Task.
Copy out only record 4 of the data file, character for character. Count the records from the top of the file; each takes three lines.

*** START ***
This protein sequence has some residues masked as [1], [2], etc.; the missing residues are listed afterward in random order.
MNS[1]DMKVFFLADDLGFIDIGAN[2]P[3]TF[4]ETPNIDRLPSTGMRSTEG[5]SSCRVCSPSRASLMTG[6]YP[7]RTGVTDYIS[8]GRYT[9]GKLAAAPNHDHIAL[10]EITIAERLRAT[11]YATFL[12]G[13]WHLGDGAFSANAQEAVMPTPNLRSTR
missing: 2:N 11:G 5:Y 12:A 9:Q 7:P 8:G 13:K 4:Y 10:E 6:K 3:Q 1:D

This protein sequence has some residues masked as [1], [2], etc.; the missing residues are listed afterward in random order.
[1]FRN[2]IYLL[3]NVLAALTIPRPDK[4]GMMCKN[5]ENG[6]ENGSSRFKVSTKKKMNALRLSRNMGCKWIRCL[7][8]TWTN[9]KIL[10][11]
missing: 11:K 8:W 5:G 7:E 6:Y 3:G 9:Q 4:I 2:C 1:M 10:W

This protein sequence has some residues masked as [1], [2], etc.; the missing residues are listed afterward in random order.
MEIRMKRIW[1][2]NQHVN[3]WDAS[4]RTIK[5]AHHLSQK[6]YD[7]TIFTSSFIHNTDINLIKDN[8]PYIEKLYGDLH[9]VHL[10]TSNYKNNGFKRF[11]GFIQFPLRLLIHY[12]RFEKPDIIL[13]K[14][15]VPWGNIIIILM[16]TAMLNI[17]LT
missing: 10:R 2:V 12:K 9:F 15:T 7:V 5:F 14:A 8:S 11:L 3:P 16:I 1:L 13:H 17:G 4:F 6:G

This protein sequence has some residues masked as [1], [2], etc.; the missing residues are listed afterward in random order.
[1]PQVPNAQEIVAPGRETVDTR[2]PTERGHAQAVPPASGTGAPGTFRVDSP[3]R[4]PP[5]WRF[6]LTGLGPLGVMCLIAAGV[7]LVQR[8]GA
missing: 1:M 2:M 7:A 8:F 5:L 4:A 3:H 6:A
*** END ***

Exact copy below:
This protein sequence has some residues masked as [1], [2], etc.; the missing residues are listed afterward in random order.
[1]PQVPNAQEIVAPGRETVDTR[2]PTERGHAQAVPPASGTGAPGTFRVDSP[3]R[4]PP[5]WRF[6]LTGLGPLGVMCLIAAGV[7]LVQR[8]GA
missing: 1:M 2:M 7:A 8:F 5:L 4:A 3:H 6:A